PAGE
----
We found the people to be warm and friendly almost everywhere. Though there is plenty of poverty, we were never harassed at any time by a panhandler or someone trying to sell us something we did not want. In both Rio and Buenos Aires there were homeless people but fewer than you would see in DC. And unlike our trip around the world, I did not get pick pocketed or have my cellphone stolen.
If you were counting, we visited one country in the Caribbean (Aruba), one in Central America (Panama) and six in South America: Peru, Ecuador, Chile, Argentina, Uruguay, and Brazil plus the Falkland Islands—a total of nine countries in all. They were all interesting in their own way. My favorite city was Buenos Aires, a world class city in every respect, comparing favorably to our best cities in the U.S. Rio is a close second for its extraordinary natural beauty. The in-your-face poverty and preponderance of favelas in Rio, however, is hard to ignore. The Chilean fiords win out as the most beautiful and dramatic part of the trip and should be on everyone’s bucket list as should be Iguassu Falls. Uruguay wins out as the most progressive, which may not be saying a whole lot but is impressive just the same.
There were several recurring themes that persisted during the trip. The first was what is now being called the great income disparity. While the equality issue is a world-wide phenomenon, it is even more apparent in the countries we visited than in the U.S. In Chile it was the focus of mass protests. The second theme was the fragility of the governments. Every country we visited in South America in its past has had brutal dictatorships, many multiple times. Chile, Argentina, Brazil, and Peru have all had terrible, oppressive governments where the free press was curtailed and innocent people locked up or killed. Many people we talked to fear that this could happen again. It is happening now in Venezuela. It appears to be happening in Brazil and in Chile and could happen in Argentina. Argentina also is staring financial collapse in the face. Harder times could lie ahead.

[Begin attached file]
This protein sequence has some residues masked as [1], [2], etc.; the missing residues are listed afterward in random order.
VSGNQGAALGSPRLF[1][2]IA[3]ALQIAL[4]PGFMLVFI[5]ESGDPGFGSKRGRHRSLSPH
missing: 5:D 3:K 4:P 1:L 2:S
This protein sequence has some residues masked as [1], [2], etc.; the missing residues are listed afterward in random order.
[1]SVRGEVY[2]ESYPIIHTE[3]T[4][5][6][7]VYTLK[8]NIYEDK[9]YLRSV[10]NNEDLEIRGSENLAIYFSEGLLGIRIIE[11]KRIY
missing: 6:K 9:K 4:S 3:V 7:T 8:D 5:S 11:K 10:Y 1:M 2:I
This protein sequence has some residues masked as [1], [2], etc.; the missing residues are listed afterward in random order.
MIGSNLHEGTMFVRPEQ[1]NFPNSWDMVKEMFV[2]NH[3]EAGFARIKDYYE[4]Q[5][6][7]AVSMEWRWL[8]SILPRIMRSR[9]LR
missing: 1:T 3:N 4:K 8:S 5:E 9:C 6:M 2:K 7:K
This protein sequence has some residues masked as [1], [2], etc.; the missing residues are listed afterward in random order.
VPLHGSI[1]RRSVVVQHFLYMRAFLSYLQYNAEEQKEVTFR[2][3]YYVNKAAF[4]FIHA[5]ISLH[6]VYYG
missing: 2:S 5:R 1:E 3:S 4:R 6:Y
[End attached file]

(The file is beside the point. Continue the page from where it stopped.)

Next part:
At the same time you can’t help coming away with admiration and respect for the people of South America, for their resilience, and their optimism despite staggering odds. You get the impression they will get through this.
So you may be thinking, all this travel you have taken over the years, what did you learn from it and did it make you any wiser. Did it make you a better person? Those, I have to say, are very good questions. If you are asking if I personally feel wise and smart because of the travels, the answer is no. I do not feel wise or smart. I also cannot say that his has made me a “better person.”
On the other hand, I also have to admit that there is something to this travel. The result is not so much being wiser or smarter but rather the opposite—being more humble. When you travel you understand that there are a lot of different ways of doing things and that the way you do things is certainly not the only way and may not be the best way. You also not only realize but internalize that while we humans may speak different languages, have different skin colors and different customs, we are all basically cut from the same cloth. We are homo sapiens living life the best we can on the Planet Earth, playing the cards we have been dealt to the best of our ability. Sure, there are bad people in every culture and every country. Of course, we all mistakes and do dumb things, but what you come to realize when you think about the countries that you have been to and the people you have met is that, damn it, we basically are fundamentally the same. Coming to realize this in a personal way is the wisdom that comes from traveling a lot of places.